When sailing your ship (or ships; we’ll get onto that later) around the Caribbean, you’re only limited as to where you can go by a couple of constraints. Firstly, you have a food quota which shows you how many months you can stay at sea before your crew start eating each other and probably you in the process. Well, they might not do exactly that, but it’s generally advisable to feed trained killers before they get angry. Anyway, you can stock up on food at ports or simply attack another ship and steal theirs as you go along. The second major factor is your crew’s morale. You don’t pay them when you take them on board or during your journey, so every now and then you have to sail into port and divide the plunder. When you do this, you effectively reset your fleet status, keeping only your flagship and a skeleton crew along with a handful of money. This sounds a little too restrictive, but it makes sure that you’re never lacking a challenge and that you don’t end up bored as a victim of your own success.
Something that’s pretty obvious yet just as clever is the exaggeration and physics of the ships that cruise around the seas. Instead of taking the realistic route which would see players waiting for weeks for tiny ships to move around, Pirates! expands each vessel to a decent size and has them zipping around at a relatively fast speed. However, there’s more depth to it than you might think (you might start to see a pattern emerging here) which makes the game that bit more enjoyable to play. The wind direction (always easterly) and speed has a great impact on your movement, so travelling westwards is far more preferable as the prevailing winds will whisk you along while sailing directly into the wind is to be avoided whenever possible. Firaxis could have made the wind a little less influential when sailing eastwards (very slowly), but it’s an altogether welcome addition. Each ship’s physics is also well modeled and although exaggerated, feels authentic in a way that other, similar games fail to.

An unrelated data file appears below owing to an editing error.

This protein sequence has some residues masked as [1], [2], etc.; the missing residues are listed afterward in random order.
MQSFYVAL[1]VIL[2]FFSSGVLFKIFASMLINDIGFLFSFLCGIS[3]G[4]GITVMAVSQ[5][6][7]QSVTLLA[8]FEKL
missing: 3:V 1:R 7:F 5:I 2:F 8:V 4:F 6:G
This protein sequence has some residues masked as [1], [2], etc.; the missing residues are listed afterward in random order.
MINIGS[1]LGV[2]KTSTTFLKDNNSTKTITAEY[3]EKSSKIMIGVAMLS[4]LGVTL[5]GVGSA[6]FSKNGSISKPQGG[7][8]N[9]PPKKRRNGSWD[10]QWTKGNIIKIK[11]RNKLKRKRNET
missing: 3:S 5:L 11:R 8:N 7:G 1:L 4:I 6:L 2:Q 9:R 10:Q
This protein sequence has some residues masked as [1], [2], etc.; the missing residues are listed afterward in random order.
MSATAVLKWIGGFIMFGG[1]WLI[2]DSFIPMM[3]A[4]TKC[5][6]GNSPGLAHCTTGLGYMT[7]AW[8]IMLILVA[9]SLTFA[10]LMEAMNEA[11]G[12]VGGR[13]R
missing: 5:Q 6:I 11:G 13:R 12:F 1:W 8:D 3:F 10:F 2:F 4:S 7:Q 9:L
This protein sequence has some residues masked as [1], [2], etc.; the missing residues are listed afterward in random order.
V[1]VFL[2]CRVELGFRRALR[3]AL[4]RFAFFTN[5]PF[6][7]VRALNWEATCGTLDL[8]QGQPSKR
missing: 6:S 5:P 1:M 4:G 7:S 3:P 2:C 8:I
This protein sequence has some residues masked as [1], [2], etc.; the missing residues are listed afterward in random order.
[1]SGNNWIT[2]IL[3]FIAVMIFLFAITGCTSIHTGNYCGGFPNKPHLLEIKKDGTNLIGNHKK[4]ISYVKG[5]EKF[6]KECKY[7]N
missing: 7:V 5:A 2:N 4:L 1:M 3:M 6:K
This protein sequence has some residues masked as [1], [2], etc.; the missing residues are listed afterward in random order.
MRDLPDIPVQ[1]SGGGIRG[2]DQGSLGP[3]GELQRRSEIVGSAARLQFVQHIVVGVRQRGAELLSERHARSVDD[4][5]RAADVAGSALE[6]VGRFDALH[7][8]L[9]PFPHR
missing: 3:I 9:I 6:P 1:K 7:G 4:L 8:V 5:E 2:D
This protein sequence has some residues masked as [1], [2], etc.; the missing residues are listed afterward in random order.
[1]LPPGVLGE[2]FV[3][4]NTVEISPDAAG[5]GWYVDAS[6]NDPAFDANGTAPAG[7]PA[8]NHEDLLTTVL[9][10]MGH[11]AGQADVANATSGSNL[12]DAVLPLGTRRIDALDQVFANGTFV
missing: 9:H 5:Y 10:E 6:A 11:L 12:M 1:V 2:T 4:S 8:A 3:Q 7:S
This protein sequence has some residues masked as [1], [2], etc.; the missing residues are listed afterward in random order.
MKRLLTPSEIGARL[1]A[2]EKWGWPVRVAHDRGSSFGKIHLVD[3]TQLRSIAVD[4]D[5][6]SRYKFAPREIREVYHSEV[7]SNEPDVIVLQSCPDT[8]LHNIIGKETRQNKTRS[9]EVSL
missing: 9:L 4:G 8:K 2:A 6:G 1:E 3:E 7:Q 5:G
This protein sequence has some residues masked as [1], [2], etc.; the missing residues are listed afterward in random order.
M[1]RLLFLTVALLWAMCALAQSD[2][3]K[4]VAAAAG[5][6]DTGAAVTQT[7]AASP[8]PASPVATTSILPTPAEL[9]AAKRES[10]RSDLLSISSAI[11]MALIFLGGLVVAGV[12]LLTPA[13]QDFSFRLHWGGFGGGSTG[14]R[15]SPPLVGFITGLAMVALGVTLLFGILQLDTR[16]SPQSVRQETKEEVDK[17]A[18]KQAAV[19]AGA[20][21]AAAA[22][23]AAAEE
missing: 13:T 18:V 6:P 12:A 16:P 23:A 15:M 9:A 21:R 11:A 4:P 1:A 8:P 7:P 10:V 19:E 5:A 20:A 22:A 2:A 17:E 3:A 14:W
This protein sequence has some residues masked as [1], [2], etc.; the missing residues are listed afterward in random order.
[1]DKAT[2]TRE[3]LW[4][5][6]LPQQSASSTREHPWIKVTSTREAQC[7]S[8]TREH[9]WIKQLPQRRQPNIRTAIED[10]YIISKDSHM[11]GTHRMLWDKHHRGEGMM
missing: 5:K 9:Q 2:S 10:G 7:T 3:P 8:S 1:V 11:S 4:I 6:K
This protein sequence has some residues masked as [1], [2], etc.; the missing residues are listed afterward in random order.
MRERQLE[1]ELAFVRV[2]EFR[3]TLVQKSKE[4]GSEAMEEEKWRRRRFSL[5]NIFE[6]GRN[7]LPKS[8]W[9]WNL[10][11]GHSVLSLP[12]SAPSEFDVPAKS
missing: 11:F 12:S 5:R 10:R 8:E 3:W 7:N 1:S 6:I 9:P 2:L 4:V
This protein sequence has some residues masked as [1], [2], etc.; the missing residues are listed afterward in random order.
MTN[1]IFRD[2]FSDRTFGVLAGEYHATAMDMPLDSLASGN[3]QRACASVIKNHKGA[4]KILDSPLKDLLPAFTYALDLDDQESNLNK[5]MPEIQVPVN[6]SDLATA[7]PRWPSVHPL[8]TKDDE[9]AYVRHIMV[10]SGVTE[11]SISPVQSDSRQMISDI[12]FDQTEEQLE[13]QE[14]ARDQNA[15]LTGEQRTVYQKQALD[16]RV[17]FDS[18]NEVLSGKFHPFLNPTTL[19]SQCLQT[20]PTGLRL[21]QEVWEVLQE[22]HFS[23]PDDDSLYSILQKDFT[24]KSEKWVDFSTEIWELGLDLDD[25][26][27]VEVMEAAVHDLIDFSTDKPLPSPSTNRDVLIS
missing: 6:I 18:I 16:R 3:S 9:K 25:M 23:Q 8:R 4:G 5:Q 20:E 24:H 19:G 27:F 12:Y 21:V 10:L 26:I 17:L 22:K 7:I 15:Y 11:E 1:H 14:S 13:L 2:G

So, we’re sailing around Barbados and we see a big, juicy, Spanish treasure galleon heading our way; what happens next? Well, once you come into proximity with another ship on the main map, you can simply hit ‘5′ and the camera then zooms in to the immediate area that the ships are in, complete with all the surrounding islands, ports and coral reefs. From here you manoeuvre your ship until your broadside is facing the enemy ship and then fire your guns until the enemy is diving overboard in panic. However, it’s not quite as simple as you’d expect and this makes the sea battles that little bit more interesting. There are three types of cannon shot; round ball for punching through ships’ hulls, grape shot for peppering enemy sailors and chain shot for tearing down rigging. Using the correct mixture of these three can bring your opponent to his knees and allows you to target specific parts of their ship without damaging other parts too heavily. If you’re in a slower vessel, you can use chain shot to take out their sails, thus stopping them from outrunning you. Wind also has a strong effect here and you can swap between having your sails lowered and raising them; the former providing more speed, with the latter allowing you to turn faster. On the surface, the sea battles appear simplistic, but underneath the uncomplicated exterior is a mini-game with depth, allowing even the smallest ship to outdo the largest.